The COVID-19 pandemic initially caused broad expectations of an industrywide recession that failed to materialize. Instead of markets repricing assets based on distress, various market forces kept pricing and demand high for most asset types. Performance, on the other hand, did not necessarily correlate with pricing. The most dominant factor has been the availability of capital, including abundant financing, new and old investors ready to spend and willingness of existing lenders to pretend and extend.
Market-driven demand by end space users continues to evolve. The predictions of flipping the switch and returning to the old normal are not going to happen as readily as many journalists predict. COVID-19 may have new forms, and we may be facing multiple cycles of disruption. Other factors in motion include establishing the new normal, what and how will end users’ demands on their real estate use change, imbalances in supply and demand, and inflation’s looming impact on financing/capital, pricing of assets, jobs and new construction to name a few. Put this in the context of a time of historical political uncertainty and the opportunity of the unexpected increases.
In the property tax assessment community, because property valuations are determined as dictated by legislated mandated dates, there were minimal reduction opportunities in 2020. The most common state valuation date is January 1, so there were minimal quantifiable issues in 2020 as it did not reflect the impact of COVID-19 on local real estate values. The real opportunity began in 2021 because the impact was present and quantifiable for many assets as of the January 1, 2021, valuation date.
Out in the real estate markets, a new phenomenon appeared national that was previously concentrated in retirement destinations. As the workforce began to operate from home, and home could be anywhere, there was a massive shift in demand for single family housing (SFH). Prices skyrocketed, often double digits, across the U.S., with media stories of bidding wars and sight unseen buyers.
Discussions of mass employee/employer migrations, better working conditions, permanent work from home, relocation out of high-tax states and different ways to meet new consumer needs filled the media. Naturally, combined with supply chain issues, the sudden demand created a dearth of housing options and an explosion of construction costs. The SFH building industry was already historically lagging demand before COVID-19, and some are predicting up to two-three years to catch up.
Assessors reacted differently to this new and unexpected increase in SFH. Some advocated no change in SFH values, while others increased values at a fractional percentage of the actual SFH market growth, or worse, took the SFH appreciation rates and applied them to all other tax base property types. A few took the step to decrease housing valuations as they misread the market or attempted to manage property tax shifts between asset classes. Today, it is clear SFH has increased in value faster than any other component of the tax base. The proof is in the number of new investment funds targeting pools of SFH for acquisition.
Starting in 2021 and 2022, or as local revaluation occurs, we anticipate seeing SFH tax assessments shift to higher values and become a larger percentage of the tax base as a class. That means taxes should be coming down for the next few years looking only at values. Some jurisdictions that follow longer revaluation cycles of four, six or eight years will delay the right sizing of the tax base, benefiting SFH at the expense of other classes. That is not uncommon as some jurisdictions allow assessors' discretion in setting revaluation years.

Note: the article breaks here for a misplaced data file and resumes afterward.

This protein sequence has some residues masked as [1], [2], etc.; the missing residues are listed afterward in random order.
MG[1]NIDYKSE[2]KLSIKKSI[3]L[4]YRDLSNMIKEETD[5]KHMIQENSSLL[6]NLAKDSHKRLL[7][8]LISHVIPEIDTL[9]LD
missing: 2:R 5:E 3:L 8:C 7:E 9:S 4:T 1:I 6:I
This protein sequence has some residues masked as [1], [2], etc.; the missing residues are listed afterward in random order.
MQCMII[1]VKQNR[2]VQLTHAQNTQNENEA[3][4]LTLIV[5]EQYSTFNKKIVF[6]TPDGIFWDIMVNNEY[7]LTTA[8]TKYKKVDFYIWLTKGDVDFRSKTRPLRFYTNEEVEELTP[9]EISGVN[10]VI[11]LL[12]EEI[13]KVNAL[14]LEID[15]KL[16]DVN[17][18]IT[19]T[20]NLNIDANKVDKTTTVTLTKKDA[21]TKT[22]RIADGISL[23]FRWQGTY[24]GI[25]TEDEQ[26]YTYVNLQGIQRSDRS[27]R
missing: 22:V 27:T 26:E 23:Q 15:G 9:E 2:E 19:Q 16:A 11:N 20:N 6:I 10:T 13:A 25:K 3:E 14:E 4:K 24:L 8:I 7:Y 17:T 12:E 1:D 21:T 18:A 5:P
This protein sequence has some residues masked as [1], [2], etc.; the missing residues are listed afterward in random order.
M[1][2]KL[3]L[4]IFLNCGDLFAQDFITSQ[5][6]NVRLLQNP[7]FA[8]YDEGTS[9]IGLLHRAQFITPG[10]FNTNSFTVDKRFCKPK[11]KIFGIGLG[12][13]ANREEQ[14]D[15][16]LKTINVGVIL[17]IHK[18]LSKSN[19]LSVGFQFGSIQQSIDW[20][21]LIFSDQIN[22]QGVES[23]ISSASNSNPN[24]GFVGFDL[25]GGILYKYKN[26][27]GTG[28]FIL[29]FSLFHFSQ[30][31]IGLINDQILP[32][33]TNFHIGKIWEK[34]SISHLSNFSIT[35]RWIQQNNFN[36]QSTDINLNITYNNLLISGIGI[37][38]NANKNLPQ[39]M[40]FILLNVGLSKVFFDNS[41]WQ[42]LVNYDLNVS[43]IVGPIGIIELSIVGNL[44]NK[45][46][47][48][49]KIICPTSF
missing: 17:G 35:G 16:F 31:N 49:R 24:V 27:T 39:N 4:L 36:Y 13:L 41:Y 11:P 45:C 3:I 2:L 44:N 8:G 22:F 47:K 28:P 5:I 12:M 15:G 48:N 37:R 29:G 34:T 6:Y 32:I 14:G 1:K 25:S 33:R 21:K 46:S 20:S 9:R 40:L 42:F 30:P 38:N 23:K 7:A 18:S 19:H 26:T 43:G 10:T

A local revalue should shift the tax base allocation to all other types, including office, retail, industrial and multifamily properties, as other real property assets are not experiencing the same inflation of values, especially for retail and hospitality.
Lurking within this revaluation promise of lower taxable market values is the threat of increased tax rates as jurisdictions seek to address unfunded legacy costs and new projects. Already there are stories of federal relief funds not being applied to reduce these costs, which will pressure future increases in tax rates.
COVID-19 Impact on Taxable Market Values by Asset Type
This chart is intended for readers to quickly identify their property types and see guidance on COVID-19 and tax-related appeals. There are always property nuances that override these simplifications.
In all COVID-19 discussions, the jurisdictions will want to see the proof of impact on valuation. Many properties will not qualify for valuation reductions. Some owners may find that they incurred costs and losses but are still undervalued. Jurisdictions believing COVID-19 is over is common. Be prepared to address questions such as: How costs and occupancies were impacted? What is this asset’s position in the market? Review asset-specific income (actual or market) and rent rolls for changes in rent and occupancy costs and evaluate recent market sales and asset performance in the market.
The Duff & Phelps, A Kroll Business, tax team can identify tax-reduction strategies for all types of properties. These are atypical times, and the skill and experience of your advisors is critical in managing your largest operating expense. Use the Duff & Phelps COVID-19 Property Tax Map to track COVID-19 tax legislations and state nuances. In the meantime, please reach out to your property tax advisor with any questions related to commercial property tax assessments.